It’s a good time to re­view your es­tate plan

The Mercury News - - Business - Julie Ja­son

Last week, I had a chance to speak with trust and es­tates at­tor­ney Laura Beck, newly ap­pointed chair of the Pri­vate Clients Group of Cum­mings & Lock­wood. C&L has of­fices in Con­necti­cut and Florida.

We dis­cussed whether tax law changes that came into ef­fect in the new year called for clients to re­view their es­tate plan­ning. Let me share some of our di­a­logue.

If fed­eral and state ex­emp­tions ex­ceed a client’s net worth, is there any ur­gency to re­view es­tate plan­ning doc­u­ments, par­tic­u­larly since fewer es­tates will be sub­ject to those taxes? The an­swer is yes — es­tate plan­ning is a lot more than tax plan­ning. Even young sin­gle peo­ple with few if any as­sets need to ad­dress in­ca­pac­ity plan­ning and make sure what they have — which may not be sig­nif­i­cant fi­nan­cially but mat­ters to them — is prop­erly planned for.

For those with as­sets, the need to re­view a plan is even more im­por­tant in light of the chang­ing tax en­vi­ron­ment.

The cur­rent 2019 fed­eral ex­emp­tion amount is $11.4 mil­lion per per­son, up from $11.18 in 2018 and $5.49 mil­lion in 2017. That means 2019 dece­dents with as­sets be­low $11.4 mil­lion will not be sub­ject to fed­eral es­tate taxes.

What about state es­tate or in­her­i­tance taxes? In Con­necti­cut, for ex­am­ple, the 2019 ex­emp­tion amount is $3.6 mil­lion, up from $2.6 mil­lion in 2018 and $2 mil­lion in 2017. That means 2019 dece­dents with es­tates less than $3.6 mil­lion will not be sub­ject to Con­necti­cut es­tate taxes. Some states, such as Florida, have no es­tate or in­her­i­tance taxes, thereby “ex­empt­ing” 100 per­cent of a dece­dent’s as­sets.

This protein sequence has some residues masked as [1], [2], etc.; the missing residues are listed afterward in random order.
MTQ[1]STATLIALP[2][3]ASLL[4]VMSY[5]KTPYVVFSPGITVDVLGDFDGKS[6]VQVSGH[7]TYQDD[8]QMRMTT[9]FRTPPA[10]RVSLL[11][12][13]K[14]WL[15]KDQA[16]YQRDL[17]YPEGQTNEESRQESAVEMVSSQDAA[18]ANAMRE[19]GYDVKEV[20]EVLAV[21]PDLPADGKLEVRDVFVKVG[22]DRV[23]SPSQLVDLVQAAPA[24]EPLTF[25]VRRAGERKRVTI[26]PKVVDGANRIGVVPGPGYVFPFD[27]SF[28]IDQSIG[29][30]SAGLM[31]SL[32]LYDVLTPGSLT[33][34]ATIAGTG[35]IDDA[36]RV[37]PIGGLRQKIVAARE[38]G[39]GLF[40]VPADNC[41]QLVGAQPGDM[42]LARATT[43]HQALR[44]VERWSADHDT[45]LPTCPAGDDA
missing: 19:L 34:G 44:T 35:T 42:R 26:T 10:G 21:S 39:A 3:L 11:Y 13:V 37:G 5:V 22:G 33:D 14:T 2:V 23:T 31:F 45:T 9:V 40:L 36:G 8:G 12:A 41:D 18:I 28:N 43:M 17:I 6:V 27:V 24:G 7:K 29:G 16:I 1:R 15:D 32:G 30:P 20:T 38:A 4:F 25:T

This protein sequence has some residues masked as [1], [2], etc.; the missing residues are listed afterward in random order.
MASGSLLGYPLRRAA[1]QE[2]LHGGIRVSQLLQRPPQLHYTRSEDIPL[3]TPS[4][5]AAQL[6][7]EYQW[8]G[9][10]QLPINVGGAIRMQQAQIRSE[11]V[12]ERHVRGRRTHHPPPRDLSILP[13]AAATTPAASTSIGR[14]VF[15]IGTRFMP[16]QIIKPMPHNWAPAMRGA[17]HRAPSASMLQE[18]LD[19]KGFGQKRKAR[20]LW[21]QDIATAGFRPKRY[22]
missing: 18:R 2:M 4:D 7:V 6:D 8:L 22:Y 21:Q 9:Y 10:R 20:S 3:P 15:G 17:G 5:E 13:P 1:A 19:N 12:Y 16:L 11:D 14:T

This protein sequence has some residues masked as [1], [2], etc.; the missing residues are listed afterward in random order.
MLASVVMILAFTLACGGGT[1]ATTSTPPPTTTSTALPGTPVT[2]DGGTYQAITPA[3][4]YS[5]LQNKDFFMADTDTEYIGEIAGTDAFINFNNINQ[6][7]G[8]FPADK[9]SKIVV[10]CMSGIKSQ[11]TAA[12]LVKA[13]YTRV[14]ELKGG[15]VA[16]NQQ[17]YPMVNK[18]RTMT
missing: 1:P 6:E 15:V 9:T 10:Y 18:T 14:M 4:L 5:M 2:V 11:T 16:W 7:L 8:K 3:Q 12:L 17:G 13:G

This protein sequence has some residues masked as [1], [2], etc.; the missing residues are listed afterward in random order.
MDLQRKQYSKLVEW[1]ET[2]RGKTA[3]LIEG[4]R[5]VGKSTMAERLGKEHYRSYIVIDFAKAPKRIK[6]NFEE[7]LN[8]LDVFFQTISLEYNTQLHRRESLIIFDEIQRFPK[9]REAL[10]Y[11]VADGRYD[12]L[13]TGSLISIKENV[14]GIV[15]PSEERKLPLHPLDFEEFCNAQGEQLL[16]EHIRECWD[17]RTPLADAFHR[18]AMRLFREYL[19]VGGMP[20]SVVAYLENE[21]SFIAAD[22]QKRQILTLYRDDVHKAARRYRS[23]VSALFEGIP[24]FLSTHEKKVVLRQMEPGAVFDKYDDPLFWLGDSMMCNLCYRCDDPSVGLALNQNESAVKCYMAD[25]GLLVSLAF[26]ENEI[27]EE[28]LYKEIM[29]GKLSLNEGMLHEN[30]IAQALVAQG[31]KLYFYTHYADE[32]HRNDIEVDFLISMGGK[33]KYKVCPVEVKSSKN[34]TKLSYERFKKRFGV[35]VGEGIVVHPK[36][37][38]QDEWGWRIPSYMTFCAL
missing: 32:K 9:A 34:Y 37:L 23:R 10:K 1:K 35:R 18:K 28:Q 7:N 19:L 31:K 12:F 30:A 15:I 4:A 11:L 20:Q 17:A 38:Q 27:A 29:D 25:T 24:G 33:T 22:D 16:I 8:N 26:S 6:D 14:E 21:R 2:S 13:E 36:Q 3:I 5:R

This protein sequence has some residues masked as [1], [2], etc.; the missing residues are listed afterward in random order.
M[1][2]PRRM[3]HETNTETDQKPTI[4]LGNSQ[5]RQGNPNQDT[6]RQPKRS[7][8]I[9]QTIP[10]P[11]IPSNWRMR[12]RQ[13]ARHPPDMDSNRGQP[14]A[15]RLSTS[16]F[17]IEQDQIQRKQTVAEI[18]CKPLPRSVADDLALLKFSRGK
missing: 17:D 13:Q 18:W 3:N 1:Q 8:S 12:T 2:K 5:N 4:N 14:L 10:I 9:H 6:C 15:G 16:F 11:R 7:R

You would think that these new ex­emp­tion amounts that kicked in for 2019 are ben­e­fi­cial to all, so why would any­one need to do a re­view now?

“The big­gest is­sue is peo­ple who had an es­tate plan that had the ex­emp­tion go­ing to some­one other than their in­tended ‘main’ ben­e­fi­ciary,” ex­plained Beck.

For ex­am­ple, a hus­band’s 2015 will pro­vides that the Con­necti­cut ex­emp­tion amount, which was then $2 mil­lion, goes to the chil­dren, with the bal­ance to the wife. As­sume the hus­band owns $10 mil­lion in his own name. If he died in 2018, when the Con­necti­cut ex­emp­tion was $2.6 mil­lion, his wife would have re­ceived $7.4 mil­lion. If he dies this year, his wife would re­ceive $6.4 mil­lion, and the kids $3.6 mil­lion. Was that the hus­band’s in­ten­tion?

The take­away here is not to be com­pla­cent.

How your es­tate plan­ning doc­u­ments are drafted, es­pe­cially if you have for­mula clauses that are tied to tax­able and non­tax­able amounts, can have a much dif­fer­ent ef­fect than you an­tic­i­pated when you last re­viewed your es­tate plan. The worst case, as Beck pointed out, is un­in­tended con­se­quences, such as leav­ing out a spouse al­to­gether.

The so­lu­tion is to have the for­mula clause in­clude a cap; for ex­am­ple, leave all amounts free of fed­eral and state taxes to the chil­dren up to a spe­cific dol­lar amount or per­cent­age of the es­tate, with the re­main­der go­ing to the spouse. That way, es­tate taxes can be min­i­mized, and the tes­ta­tor’s in­ten­tions im­ple­mented.

This dis­cus­sion may leave you with this ques­tion: Should I call my es­tate plan­ning at­tor­ney to re­view my es­tate plan? In my decades­long ex­pe­ri­ence as a per­sonal money

man­ager to high-net­worth fam­i­lies, I be­lieve in be­ing cur­rent on es­tate plan­ning doc­u­ments, pow­ers of at­tor­ney, trusts, liv­ing wills and health care prox­ies.

I also be­lieve in know­ing where as­sets would go in the event of death. (Check www. julie­ja­ for de­tails on how to do this.)

Beck says she al­ways start con­ver­sa­tions with “Tell me what you want.” Her job is to make sure your wishes are im­ple­mented in a tax-ef­fi­cient fash­ion.

Julie Ja­son, JD, LLM, a per­sonal money man­ager (Jack­son, Grant of Stam­ford, Conn.) and au­thor, wel­comes your ques­tions/com­ments (read­[email protected]­ja­son. com). Her awards in­clude the 2018 Clar­ion Award, sym­bol­iz­ing ex­cel­lence in clear, con­cise com­mu­ni­ca­tions. Her lat­est book, a cu­rated col­lec­tion of Julie’s col­umns, is “Re­tire Se­curely: In­sights on Money Man­age­ment From an Award-Win­ning Fi­nan­cial Colum­nist.” To hear Julie speak, visit www.julie­ja­ events.

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